Think of a situation where you passed your college and are recruited in an International company as a vice president and then with your hard work you prove yourself and become so important to the organisation you are appointed as the CEO holding the world’s top salary bracket earning $50 million per annum i.e. Rs 335 crore in Indian currency.
Now you may be thinking that you have heard this somewhere, in NEWS? On the Internet? OH! Whose story is it you may wonder now!!
Yes, you got that right!
Suraj Panchai, the CEO of GOOGLE, an India living in U.S working with the most reputed company in the world Studied B.tech at the Indian Institute of Technology Kharagpur joined Google as its vice president of product management in 2004 and eventually worked his way up to be Page's right-hand man. He was also approached by Twitter to potentially lead Product at the social network. But being satisfied with his work at Google he denied.
Recently, the alumnus came India to visit his college and interact with the students. It was indeed an overwhelming situation for Panchai when the Tagore open air theatre at IIT Kharagpur was packed to its full capacity as 3500 IITians turned up to listen to him, when he said “The last time I was here, I was leaving for the railway station to catch my train. It was a sad journey leaving the institute in 1993. I have not been back since,’’. For once he was taken back to all those memories of his college days years back when he was studying here, like the students listening to him.
Sharing some of the incidents from his college life 23 years ago, He said, “When I first came to Kharagpur, I didn’t know any Hindi as I had just arrived from Chennai. But over the weeks I picked up a spattering of the language, confident enough to go to the mess and order food. So I went and called out to the server – ‘Abey Saaley’ – I didn’t know what it meant, but assumed that it was a common greeting because that’s how everyone around me would greet each other. The mess guys were so angry that they shut down the mess for a while,’’.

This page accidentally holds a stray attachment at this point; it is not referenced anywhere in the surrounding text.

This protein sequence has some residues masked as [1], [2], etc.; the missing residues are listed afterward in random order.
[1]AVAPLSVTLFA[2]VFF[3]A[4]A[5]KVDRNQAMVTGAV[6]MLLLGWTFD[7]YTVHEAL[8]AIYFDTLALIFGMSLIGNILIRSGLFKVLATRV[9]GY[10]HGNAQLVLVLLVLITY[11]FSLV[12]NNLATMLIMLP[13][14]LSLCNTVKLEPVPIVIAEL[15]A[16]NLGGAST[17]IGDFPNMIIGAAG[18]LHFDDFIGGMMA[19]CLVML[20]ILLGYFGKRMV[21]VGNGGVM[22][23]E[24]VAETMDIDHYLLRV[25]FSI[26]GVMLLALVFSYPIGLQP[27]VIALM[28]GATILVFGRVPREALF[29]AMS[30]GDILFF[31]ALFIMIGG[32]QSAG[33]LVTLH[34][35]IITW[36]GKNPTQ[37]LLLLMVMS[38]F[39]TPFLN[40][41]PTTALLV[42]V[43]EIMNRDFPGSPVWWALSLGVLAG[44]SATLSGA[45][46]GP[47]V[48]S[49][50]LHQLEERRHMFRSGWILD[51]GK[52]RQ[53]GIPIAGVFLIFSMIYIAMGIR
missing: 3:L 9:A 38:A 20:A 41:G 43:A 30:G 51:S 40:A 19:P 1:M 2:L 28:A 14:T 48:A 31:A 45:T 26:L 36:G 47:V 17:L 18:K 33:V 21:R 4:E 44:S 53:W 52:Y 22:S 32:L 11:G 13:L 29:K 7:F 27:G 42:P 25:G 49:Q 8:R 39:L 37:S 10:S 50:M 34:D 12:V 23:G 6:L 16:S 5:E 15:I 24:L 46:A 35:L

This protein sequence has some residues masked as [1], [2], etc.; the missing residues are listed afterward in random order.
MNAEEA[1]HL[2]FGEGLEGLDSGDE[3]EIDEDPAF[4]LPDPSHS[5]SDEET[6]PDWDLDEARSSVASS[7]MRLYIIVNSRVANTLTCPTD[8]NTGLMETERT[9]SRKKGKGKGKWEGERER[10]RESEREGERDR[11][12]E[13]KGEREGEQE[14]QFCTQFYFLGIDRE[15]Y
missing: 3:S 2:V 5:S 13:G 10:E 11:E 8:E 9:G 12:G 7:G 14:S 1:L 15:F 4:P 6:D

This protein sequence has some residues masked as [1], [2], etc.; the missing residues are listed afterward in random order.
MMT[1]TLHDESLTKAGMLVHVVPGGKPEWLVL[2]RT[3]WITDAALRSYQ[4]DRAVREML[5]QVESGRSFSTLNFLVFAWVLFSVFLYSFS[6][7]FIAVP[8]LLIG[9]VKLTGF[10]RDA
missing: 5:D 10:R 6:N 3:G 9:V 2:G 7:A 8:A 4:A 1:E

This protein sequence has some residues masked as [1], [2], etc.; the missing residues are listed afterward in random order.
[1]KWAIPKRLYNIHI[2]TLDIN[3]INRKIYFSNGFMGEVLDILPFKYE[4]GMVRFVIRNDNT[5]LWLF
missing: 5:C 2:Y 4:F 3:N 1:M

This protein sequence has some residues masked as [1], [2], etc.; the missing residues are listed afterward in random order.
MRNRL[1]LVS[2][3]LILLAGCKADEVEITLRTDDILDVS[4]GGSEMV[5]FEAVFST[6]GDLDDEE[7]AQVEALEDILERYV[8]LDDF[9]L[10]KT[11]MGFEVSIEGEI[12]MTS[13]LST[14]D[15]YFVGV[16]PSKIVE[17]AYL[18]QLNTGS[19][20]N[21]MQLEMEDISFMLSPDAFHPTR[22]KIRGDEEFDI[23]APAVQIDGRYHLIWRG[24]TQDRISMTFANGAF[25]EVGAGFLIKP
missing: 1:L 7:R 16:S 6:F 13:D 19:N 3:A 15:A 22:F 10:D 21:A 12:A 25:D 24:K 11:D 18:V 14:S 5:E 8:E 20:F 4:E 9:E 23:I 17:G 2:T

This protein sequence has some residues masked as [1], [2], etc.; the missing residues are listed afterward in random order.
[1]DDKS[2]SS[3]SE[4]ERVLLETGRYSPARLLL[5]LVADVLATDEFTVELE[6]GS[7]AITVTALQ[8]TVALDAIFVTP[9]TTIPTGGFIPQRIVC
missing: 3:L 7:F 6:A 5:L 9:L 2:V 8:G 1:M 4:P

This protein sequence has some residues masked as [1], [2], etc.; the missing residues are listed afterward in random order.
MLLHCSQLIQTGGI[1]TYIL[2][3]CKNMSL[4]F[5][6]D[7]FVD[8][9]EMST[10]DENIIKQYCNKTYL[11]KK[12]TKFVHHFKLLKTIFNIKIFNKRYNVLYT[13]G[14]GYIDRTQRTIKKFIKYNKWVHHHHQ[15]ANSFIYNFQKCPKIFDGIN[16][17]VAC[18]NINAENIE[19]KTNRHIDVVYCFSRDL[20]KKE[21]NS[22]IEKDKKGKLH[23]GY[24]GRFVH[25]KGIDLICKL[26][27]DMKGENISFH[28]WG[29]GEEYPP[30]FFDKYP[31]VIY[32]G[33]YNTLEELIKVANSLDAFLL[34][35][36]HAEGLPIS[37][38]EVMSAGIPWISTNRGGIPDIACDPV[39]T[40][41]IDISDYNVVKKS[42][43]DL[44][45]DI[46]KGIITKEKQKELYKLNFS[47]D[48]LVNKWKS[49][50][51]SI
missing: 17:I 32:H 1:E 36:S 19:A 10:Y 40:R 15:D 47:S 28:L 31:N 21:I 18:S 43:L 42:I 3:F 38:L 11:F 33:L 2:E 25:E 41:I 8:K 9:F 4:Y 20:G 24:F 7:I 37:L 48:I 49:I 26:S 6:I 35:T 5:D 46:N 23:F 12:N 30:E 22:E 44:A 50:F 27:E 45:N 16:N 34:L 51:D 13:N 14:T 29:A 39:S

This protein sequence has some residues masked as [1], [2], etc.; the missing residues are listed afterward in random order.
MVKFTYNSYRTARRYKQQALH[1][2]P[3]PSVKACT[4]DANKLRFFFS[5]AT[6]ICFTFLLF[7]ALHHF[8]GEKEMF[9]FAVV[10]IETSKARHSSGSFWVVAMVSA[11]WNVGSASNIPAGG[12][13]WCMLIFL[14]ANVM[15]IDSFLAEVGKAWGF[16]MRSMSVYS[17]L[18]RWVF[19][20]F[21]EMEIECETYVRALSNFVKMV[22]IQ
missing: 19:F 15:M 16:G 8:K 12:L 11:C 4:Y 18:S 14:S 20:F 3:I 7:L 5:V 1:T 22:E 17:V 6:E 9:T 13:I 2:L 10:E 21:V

He was nostalgic remember his days while seeing the development he said, “I come to India every year. The rate at which things are progressing in the country, at least digitally, is phenomenal. Growing up we didn’t have access to computers. The first computer I ever saw was here, on the IIT campus. And now there are 300 million smart phone users in the country. I just went to Nehru Hall before coming here however, and that looks just the same – I guess something will never change.”
Talking about his company’s goals Panchai said, “We want to be able to reach out to India’s rural population and do better there. Giving access to people to the internet is important. So we are looking at cheaper smart phones as well – priced at no more than $30. I have heard that Kharagpur station is now connected by WiFi – this is fantastic. All I remember about the station is being made to carry our seniors’ luggage across the platform – and it is a very long platform”.
After what he had to say, he was fired by questions by the students who were eagerly and patiently to him. Some of the very random questions which were asked are: “What was your GPA at IIT?” “Who is your favourite Bollywood actress”, ‘Do you still get calls from your college friends?”, ‘Who was your favourite professor at IIT”, “How do I get a job at Google” and “How much power do you have as the Google CEO? Can you put up the IIT Kharagpur Logo as the Google Logo for a day?” and one student even asked “How can I replace you at Google?” To which a laughing Pichai answered, “Be careful what you wish for. But you can always meet me for a cup of chai and we can discuss it.’’
This is how the well-known CEO of Google interacted with students of IIT Kharagpur, the college he used to study in once.